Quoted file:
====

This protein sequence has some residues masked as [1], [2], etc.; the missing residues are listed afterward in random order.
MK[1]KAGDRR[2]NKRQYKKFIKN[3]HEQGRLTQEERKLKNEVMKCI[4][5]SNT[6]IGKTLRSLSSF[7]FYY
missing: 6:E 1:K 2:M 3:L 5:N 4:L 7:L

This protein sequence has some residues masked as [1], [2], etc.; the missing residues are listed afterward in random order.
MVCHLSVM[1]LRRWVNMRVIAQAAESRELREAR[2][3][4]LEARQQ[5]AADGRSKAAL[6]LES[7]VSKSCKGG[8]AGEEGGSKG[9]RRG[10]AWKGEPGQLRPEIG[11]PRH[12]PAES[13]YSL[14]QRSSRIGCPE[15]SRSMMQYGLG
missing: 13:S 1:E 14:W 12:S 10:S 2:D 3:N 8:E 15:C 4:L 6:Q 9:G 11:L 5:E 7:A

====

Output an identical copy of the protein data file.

This protein sequence has some residues masked as [1], [2], etc.; the missing residues are listed afterward in random order.
MK[1]KAGDRR[2]NKRQYKKFIKN[3]HEQGRLTQEERKLKNEVMKCI[4][5]SNT[6]IGKTLRSLSSF[7]FYY
missing: 6:E 1:K 2:M 3:L 5:N 4:L 7:L

This protein sequence has some residues masked as [1], [2], etc.; the missing residues are listed afterward in random order.
MVCHLSVM[1]LRRWVNMRVIAQAAESRELREAR[2][3][4]LEARQQ[5]AADGRSKAAL[6]LES[7]VSKSCKGG[8]AGEEGGSKG[9]RRG[10]AWKGEPGQLRPEIG[11]PRH[12]PAES[13]YSL[14]QRSSRIGCPE[15]SRSMMQYGLG
missing: 13:S 1:E 14:W 12:S 10:S 2:D 3:N 8:E 15:C 4:L 6:Q 9:G 11:L 5:E 7:A